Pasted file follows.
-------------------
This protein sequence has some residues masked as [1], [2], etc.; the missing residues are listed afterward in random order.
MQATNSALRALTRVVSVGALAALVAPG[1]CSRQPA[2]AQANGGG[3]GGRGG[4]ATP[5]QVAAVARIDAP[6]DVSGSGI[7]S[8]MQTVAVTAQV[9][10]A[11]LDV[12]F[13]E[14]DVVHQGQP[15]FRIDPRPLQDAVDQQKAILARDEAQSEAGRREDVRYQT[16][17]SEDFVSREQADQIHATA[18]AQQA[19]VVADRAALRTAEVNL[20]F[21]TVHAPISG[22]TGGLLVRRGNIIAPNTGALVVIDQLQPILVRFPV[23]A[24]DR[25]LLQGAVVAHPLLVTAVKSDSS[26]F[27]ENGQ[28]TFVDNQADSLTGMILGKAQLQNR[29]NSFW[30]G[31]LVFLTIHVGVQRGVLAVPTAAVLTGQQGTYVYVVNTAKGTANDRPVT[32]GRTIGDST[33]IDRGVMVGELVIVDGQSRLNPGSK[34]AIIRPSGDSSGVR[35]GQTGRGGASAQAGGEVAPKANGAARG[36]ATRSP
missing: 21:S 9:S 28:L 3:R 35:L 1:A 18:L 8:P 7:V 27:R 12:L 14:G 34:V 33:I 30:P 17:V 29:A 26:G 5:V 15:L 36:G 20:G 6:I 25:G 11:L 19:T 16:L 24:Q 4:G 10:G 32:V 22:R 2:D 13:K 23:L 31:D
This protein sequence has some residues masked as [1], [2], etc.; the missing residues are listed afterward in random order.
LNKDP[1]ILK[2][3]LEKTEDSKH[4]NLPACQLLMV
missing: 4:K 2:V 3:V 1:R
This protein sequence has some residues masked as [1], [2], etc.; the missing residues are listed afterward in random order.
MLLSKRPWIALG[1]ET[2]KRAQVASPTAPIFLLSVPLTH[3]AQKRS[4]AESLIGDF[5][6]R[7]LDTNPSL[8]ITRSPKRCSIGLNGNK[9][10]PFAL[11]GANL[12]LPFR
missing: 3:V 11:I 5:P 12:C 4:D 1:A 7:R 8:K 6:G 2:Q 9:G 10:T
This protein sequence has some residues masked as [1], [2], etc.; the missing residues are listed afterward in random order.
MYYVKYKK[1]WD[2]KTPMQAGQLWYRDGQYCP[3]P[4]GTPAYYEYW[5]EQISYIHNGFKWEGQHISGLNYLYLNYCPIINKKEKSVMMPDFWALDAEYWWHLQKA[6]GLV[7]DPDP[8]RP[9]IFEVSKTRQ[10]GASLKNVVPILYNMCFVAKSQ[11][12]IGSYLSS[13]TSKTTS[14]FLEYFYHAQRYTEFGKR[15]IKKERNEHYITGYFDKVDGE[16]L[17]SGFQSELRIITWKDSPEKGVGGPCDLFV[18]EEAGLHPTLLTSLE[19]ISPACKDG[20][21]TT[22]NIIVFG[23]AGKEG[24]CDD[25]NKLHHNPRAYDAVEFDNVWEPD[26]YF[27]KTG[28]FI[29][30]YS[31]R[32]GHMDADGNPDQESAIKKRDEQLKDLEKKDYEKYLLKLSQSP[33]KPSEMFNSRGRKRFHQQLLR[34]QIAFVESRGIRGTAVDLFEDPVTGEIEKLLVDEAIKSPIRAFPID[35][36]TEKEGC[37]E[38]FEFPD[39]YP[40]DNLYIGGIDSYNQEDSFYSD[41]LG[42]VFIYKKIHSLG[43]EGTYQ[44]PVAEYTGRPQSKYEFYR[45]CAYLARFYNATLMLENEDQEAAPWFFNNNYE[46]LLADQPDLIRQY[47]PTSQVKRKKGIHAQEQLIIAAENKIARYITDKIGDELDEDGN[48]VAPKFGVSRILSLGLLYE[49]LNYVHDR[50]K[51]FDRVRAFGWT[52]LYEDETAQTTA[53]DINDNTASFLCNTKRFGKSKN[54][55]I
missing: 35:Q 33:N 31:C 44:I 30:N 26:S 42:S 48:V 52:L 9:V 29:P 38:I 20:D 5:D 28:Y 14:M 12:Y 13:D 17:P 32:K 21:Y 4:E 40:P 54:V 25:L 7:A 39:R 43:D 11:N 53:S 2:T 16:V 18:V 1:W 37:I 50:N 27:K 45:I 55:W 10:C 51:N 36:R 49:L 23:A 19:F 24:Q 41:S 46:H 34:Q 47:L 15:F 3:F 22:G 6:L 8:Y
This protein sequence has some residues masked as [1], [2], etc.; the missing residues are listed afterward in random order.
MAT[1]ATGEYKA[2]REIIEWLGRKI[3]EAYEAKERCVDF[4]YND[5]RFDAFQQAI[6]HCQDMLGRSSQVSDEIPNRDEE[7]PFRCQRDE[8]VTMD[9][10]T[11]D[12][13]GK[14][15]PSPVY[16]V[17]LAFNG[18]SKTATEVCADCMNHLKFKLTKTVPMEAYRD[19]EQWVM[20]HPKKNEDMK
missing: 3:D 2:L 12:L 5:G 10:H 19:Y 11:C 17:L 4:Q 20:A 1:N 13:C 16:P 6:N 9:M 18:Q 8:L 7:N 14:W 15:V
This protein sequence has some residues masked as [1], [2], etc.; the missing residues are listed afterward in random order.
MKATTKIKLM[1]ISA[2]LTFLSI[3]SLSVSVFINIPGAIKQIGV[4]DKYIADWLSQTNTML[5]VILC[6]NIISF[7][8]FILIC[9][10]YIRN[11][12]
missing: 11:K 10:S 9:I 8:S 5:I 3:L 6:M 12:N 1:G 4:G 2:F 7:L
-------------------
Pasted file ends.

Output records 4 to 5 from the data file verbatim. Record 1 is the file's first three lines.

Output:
This protein sequence has some residues masked as [1], [2], etc.; the missing residues are listed afterward in random order.
MYYVKYKK[1]WD[2]KTPMQAGQLWYRDGQYCP[3]P[4]GTPAYYEYW[5]EQISYIHNGFKWEGQHISGLNYLYLNYCPIINKKEKSVMMPDFWALDAEYWWHLQKA[6]GLV[7]DPDP[8]RP[9]IFEVSKTRQ[10]GASLKNVVPILYNMCFVAKSQ[11][12]IGSYLSS[13]TSKTTS[14]FLEYFYHAQRYTEFGKR[15]IKKERNEHYITGYFDKVDGE[16]L[17]SGFQSELRIITWKDSPEKGVGGPCDLFV[18]EEAGLHPTLLTSLE[19]ISPACKDG[20][21]TT[22]NIIVFG[23]AGKEG[24]CDD[25]NKLHHNPRAYDAVEFDNVWEPD[26]YF[27]KTG[28]FI[29][30]YS[31]R[32]GHMDADGNPDQESAIKKRDEQLKDLEKKDYEKYLLKLSQSP[33]KPSEMFNSRGRKRFHQQLLR[34]QIAFVESRGIRGTAVDLFEDPVTGEIEKLLVDEAIKSPIRAFPID[35][36]TEKEGC[37]E[38]FEFPD[39]YP[40]DNLYIGGIDSYNQEDSFYSD[41]LG[42]VFIYKKIHSLG[43]EGTYQ[44]PVAEYTGRPQSKYEFYR[45]CAYLARFYNATLMLENEDQEAAPWFFNNNYE[46]LLADQPDLIRQY[47]PTSQVKRKKGIHAQEQLIIAAENKIARYITDKIGDELDEDGN[48]VAPKFGVSRILSLGLLYE[49]LNYVHDR[50]K[51]FDRVRAFGWT[52]LYEDETAQTTA[53]DINDNTASFLCNTKRFGKSKN[54][55]I
missing: 35:Q 33:N 31:C 44:I 30:N 26:S 42:S 48:V 52:L 9:V 29:P 38:I 20:D 5:D 28:Y 14:M 12:Y 13:D 17:P 32:K 21:Y 4:E 40:P 54:V 25:L 7:A 39:R 43:D 11:N 53:S 2:T 16:V 18:V 1:W 37:I 50:N 27:K 45:I 55:W 10:C 51:N 36:R 49:L 23:A 19:F 24:Q 41:S 46:H 34:Q 47:L 15:F 3:F 22:G 6:L 8:Y
This protein sequence has some residues masked as [1], [2], etc.; the missing residues are listed afterward in random order.
MAT[1]ATGEYKA[2]REIIEWLGRKI[3]EAYEAKERCVDF[4]YND[5]RFDAFQQAI[6]HCQDMLGRSSQVSDEIPNRDEE[7]PFRCQRDE[8]VTMD[9][10]T[11]D[12][13]GK[14][15]PSPVY[16]V[17]LAFNG[18]SKTATEVCADCMNHLKFKLTKTVPMEAYRD[19]EQWVM[20]HPKKNEDMK
missing: 3:D 2:L 12:L 5:G 10:H 19:Y 11:C 17:L 4:Q 20:A 1:N 13:C 16:P 6:N 9:M 18:Q 8:L 7:N 14:W 15:V